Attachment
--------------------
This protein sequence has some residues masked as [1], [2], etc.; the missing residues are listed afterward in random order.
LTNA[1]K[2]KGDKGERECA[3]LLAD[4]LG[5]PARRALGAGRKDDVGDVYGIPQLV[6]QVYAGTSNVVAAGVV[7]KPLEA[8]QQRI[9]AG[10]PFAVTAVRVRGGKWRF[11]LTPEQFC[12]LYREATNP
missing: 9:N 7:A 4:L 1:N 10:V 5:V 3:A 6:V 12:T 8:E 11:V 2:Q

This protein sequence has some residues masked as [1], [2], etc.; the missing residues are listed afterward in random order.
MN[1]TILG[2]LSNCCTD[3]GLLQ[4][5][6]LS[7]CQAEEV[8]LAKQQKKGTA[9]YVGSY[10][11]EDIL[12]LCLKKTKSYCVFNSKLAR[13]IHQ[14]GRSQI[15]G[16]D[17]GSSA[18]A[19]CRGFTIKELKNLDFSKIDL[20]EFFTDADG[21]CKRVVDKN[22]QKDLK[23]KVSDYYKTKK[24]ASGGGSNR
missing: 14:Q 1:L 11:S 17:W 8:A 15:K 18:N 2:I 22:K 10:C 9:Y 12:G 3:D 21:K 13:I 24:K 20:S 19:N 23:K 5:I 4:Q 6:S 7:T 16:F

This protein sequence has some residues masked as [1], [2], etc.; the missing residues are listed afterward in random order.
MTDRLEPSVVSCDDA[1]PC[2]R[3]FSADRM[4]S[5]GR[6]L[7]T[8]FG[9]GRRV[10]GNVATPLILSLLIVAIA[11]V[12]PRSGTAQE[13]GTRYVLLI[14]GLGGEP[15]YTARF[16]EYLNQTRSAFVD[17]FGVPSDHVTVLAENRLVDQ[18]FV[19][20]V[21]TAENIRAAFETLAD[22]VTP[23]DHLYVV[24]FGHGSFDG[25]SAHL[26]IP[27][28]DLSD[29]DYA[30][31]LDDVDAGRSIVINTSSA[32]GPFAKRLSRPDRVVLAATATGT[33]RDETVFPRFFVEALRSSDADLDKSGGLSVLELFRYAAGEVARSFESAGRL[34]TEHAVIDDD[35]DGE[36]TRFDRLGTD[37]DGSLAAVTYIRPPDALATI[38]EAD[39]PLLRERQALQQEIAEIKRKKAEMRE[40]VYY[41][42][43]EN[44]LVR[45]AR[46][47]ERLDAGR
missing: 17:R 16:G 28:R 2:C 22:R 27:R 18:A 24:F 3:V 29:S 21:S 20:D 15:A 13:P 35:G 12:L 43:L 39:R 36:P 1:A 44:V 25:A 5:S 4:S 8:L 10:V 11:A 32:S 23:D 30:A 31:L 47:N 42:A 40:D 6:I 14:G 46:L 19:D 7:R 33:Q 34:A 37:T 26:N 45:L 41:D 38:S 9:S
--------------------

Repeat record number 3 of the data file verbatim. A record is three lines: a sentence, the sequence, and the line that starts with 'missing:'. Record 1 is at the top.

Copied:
This protein sequence has some residues masked as [1], [2], etc.; the missing residues are listed afterward in random order.
MTDRLEPSVVSCDDA[1]PC[2]R[3]FSADRM[4]S[5]GR[6]L[7]T[8]FG[9]GRRV[10]GNVATPLILSLLIVAIA[11]V[12]PRSGTAQE[13]GTRYVLLI[14]GLGGEP[15]YTARF[16]EYLNQTRSAFVD[17]FGVPSDHVTVLAENRLVDQ[18]FV[19][20]V[21]TAENIRAAFETLAD[22]VTP[23]DHLYVV[24]FGHGSFDG[25]SAHL[26]IP[27][28]DLSD[29]DYA[30][31]LDDVDAGRSIVINTSSA[32]GPFAKRLSRPDRVVLAATATGT[33]RDETVFPRFFVEALRSSDADLDKSGGLSVLELFRYAAGEVARSFESAGRL[34]TEHAVIDDD[35]DGE[36]TRFDRLGTD[37]DGSLAAVTYIRPPDALATI[38]EAD[39]PLLRERQALQQEIAEIKRKKAEMRE[40]VYY[41][42][43]EN[44]LVR[45]AR[46][47]ERLDAGR
missing: 17:R 16:G 28:R 2:C 22:R 27:R 18:A 24:F 3:V 29:S 21:S 20:D 15:A 13:P 35:G 12:L 43:L 39:R 36:P 1:A 44:V 25:A 5:S 4:S 8:L 10:V 11:A 32:S 23:D 30:A 31:L 47:N 42:A 40:D 6:I 14:G 46:L 19:D 7:R 33:Q 34:A 37:T 26:N 45:L 41:D 38:S 9:S